Fly, don’t die

Everyone dies. Some day it is bound to happen. No one who has ever lived has not not died. If they haven’t yet, they will some day.  But then nobody likes to die, not most people.  And under most circumstances, we don’t want others to die either.  Human deaths occurring due to an external event become news.  These events could be natural (hurricanes, earthquakes and the like) or man-made (war, guns, road accidents, plane crashes and the like).  If you die of an internal natural cause (cancer, old age, etc.), then the only way for your death to become news is if you are / were some sort of a celebrity.

Now humanity as a whole is very concerned about preventing different types of deaths occurring due to natural as well as unnatural causes.  We develop technology to predict earthquakes, hurricanes and tsunamis to allow for advance warnings and timely evacuations.  We spend our collective intellectual capital to research and find causes and cures for life threatening diseases.  We make laws and hope they will act as deterrent for careless or intended acts that lead to people dying.  When plane crashes happen, we spend a lot of energy to find out the cause to prevent a similar crash in future.

Talking about plane crashes. Each time you get on a plane, you hear the safety instructions that are announced as the plane taxis towards the runway.  Some airlines try to be innovative with their safety announcements and make them funny so people pay attention.  There is however one particular piece of information that they share which I believe deserves much emphasis.  When the air-hostesses demonstrate the usage of the life jacket – the one under your seat – they blurt out an important piece of advice without giving it the due importance it deserves.  In the event of an emergency water landing, they mention that the life jacket must be inflated ‘after’ exiting the aircraft.

The ‘after’ carries such a huge importance but it is just mentioned in a passing note. A childhood friend who is a pilot, recently told me that during an emergency water landing, the only people who die are those who get panicky and inflate their life jackets even before they have exited the aircraft.  The aircraft starts to fill with water, and if the life jacket is already inflated, buoyancy pushes you to the aircraft ceiling.  At that point, there is no way you can reach for the exit door pushing down against the force of water while wearing the life jacket which will most definitely cost you your life. I found more details on this post.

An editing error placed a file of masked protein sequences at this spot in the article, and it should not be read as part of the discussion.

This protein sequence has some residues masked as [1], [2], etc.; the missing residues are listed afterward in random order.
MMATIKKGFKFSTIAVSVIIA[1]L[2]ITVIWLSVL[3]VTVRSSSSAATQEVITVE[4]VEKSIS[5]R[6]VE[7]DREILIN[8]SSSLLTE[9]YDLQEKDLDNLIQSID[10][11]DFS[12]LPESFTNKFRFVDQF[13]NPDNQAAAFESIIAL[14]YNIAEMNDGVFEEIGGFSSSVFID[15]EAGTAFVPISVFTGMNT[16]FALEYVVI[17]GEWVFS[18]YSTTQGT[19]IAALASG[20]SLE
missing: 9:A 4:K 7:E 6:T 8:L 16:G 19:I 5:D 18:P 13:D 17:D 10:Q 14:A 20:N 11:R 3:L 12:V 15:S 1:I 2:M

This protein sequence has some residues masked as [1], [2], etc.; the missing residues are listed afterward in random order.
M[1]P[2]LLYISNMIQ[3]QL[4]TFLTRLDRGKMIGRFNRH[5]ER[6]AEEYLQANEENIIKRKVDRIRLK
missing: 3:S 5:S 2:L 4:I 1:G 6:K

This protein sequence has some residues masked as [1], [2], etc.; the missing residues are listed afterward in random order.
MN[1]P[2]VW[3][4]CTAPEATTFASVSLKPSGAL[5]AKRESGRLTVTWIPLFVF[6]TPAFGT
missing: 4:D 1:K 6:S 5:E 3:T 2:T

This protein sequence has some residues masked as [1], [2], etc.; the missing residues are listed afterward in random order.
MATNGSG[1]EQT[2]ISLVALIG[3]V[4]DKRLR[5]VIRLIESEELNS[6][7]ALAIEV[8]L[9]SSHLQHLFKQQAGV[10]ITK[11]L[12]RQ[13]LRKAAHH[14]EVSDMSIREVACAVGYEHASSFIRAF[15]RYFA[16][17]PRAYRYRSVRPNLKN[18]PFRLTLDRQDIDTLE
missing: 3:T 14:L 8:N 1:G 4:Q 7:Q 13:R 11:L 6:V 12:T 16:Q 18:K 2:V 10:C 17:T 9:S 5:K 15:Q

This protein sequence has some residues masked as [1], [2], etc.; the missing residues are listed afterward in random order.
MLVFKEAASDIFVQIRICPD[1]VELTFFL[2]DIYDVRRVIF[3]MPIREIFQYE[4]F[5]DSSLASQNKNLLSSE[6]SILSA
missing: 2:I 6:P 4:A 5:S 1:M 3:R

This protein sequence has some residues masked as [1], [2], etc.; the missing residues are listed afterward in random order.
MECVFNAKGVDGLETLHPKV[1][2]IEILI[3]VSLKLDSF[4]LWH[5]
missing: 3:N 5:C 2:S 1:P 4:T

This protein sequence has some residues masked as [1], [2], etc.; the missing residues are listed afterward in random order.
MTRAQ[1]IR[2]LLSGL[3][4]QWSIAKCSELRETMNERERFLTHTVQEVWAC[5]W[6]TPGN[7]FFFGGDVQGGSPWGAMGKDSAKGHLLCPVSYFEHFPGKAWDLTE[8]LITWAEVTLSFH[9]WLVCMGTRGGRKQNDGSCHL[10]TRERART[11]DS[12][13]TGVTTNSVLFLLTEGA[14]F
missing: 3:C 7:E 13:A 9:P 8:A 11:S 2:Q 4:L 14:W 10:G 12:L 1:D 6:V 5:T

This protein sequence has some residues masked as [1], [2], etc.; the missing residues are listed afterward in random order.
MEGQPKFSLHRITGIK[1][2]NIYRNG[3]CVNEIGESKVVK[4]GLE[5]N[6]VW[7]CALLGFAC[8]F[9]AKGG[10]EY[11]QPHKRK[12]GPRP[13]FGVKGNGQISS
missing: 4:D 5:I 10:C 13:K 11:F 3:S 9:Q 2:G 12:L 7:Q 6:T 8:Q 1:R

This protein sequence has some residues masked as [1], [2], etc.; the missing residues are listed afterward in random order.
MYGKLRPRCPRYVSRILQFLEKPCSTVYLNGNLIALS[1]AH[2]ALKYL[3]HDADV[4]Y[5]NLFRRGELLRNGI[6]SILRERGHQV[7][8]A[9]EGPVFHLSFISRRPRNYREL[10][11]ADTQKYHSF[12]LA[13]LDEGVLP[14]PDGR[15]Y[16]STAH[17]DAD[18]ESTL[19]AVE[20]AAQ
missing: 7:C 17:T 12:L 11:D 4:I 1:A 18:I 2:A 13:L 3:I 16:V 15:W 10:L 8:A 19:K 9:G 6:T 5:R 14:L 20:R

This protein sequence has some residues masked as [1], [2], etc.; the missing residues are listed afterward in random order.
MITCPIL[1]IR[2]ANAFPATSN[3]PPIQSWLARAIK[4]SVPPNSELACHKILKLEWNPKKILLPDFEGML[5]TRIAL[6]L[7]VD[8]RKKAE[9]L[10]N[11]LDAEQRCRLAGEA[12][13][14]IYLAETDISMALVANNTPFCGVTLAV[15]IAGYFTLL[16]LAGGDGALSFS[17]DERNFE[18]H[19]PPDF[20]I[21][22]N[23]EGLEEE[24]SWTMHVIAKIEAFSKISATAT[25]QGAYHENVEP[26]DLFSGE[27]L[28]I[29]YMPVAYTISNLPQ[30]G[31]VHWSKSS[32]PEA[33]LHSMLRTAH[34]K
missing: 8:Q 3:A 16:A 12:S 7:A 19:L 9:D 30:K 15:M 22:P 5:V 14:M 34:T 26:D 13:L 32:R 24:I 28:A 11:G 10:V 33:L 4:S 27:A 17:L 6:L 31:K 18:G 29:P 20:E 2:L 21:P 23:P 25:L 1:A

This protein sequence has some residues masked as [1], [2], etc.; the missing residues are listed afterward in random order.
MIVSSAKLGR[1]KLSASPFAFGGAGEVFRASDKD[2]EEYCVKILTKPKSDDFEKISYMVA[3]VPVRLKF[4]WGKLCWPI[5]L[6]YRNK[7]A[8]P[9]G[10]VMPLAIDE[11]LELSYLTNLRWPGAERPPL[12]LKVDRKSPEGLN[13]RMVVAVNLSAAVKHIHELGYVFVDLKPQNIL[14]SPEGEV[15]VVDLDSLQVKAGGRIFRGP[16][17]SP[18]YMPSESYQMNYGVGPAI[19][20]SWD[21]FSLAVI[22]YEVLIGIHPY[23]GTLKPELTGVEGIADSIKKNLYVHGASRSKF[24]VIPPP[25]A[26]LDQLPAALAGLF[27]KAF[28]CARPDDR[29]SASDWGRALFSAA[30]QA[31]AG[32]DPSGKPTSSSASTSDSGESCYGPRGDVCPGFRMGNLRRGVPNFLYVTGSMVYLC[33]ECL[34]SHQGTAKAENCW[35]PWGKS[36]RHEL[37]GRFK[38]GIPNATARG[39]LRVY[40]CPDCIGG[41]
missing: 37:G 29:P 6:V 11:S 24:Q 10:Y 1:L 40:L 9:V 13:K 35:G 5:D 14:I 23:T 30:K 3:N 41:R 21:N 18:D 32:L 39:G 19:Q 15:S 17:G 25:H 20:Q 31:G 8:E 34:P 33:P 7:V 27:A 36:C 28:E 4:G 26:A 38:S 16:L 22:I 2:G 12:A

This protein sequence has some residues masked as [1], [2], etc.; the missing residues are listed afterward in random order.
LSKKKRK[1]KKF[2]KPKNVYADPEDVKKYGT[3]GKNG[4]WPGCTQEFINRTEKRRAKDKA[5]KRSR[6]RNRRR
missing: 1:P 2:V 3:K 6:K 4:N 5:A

I hope the airlines make it a point to educate people about the reason that the life jacket must be inflated after exiting the aircraft and not before.  You don’t want it to become your death jacket.

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One Response to Fly, don’t die

  1. MS says:

    Technically called ‘ditching ‘ ( water landing of an airplane). Well explained. Just saw a video video of the Air India Kanishka Bombing, a 747 from Vancouver to Delhi blown up mid air in 1985. All onboard perished. Known or unknown death seems to find its way, like you said.
    Made me wonder how safe would be the driverless taxis of Uber in Pennsylvania.. When they actually become driverless that is. Fog, rain , snow, crazy drivers etc. Nature throws so many challenges and for a Concept Autopilot ( still under development) to perform remains to be seen.
    For years there has been talk of Pilotless planes . As of now not much breakthrough but surely may happen when we have advanced AI .
    Though it’s happened way back Certainly wish the economics of money doesn’t play with beauty of life.

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